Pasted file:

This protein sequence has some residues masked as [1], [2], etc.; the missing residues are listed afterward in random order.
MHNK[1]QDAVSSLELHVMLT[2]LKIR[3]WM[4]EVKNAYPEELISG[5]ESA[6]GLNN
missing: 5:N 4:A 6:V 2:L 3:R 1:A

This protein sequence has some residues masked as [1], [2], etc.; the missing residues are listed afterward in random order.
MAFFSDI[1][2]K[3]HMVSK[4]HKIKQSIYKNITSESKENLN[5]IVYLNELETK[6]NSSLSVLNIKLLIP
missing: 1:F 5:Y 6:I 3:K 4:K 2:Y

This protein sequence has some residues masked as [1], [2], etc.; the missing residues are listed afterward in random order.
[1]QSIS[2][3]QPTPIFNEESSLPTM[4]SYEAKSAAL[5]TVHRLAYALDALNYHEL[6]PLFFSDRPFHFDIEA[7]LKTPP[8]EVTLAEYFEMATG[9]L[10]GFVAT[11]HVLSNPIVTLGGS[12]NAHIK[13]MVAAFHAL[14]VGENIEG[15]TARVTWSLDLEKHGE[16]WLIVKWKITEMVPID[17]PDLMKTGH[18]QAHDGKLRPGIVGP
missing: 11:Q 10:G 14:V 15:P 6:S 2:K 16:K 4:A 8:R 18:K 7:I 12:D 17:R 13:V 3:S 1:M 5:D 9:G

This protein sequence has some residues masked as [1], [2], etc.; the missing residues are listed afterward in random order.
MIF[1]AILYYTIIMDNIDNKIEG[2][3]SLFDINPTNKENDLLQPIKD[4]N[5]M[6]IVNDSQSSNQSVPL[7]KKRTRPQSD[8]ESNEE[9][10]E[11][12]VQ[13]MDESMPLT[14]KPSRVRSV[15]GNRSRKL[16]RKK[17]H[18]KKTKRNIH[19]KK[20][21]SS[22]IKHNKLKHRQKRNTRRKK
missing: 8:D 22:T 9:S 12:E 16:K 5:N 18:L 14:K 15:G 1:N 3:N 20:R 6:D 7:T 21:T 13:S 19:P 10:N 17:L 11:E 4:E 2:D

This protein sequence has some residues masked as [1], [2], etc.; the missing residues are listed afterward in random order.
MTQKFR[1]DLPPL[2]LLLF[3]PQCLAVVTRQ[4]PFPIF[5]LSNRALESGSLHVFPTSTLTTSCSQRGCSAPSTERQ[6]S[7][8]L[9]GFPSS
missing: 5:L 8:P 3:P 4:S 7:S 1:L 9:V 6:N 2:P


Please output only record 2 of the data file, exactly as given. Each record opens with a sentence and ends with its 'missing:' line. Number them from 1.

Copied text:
This protein sequence has some residues masked as [1], [2], etc.; the missing residues are listed afterward in random order.
MAFFSDI[1][2]K[3]HMVSK[4]HKIKQSIYKNITSESKENLN[5]IVYLNELETK[6]NSSLSVLNIKLLIP
missing: 1:F 5:Y 6:I 3:K 4:K 2:Y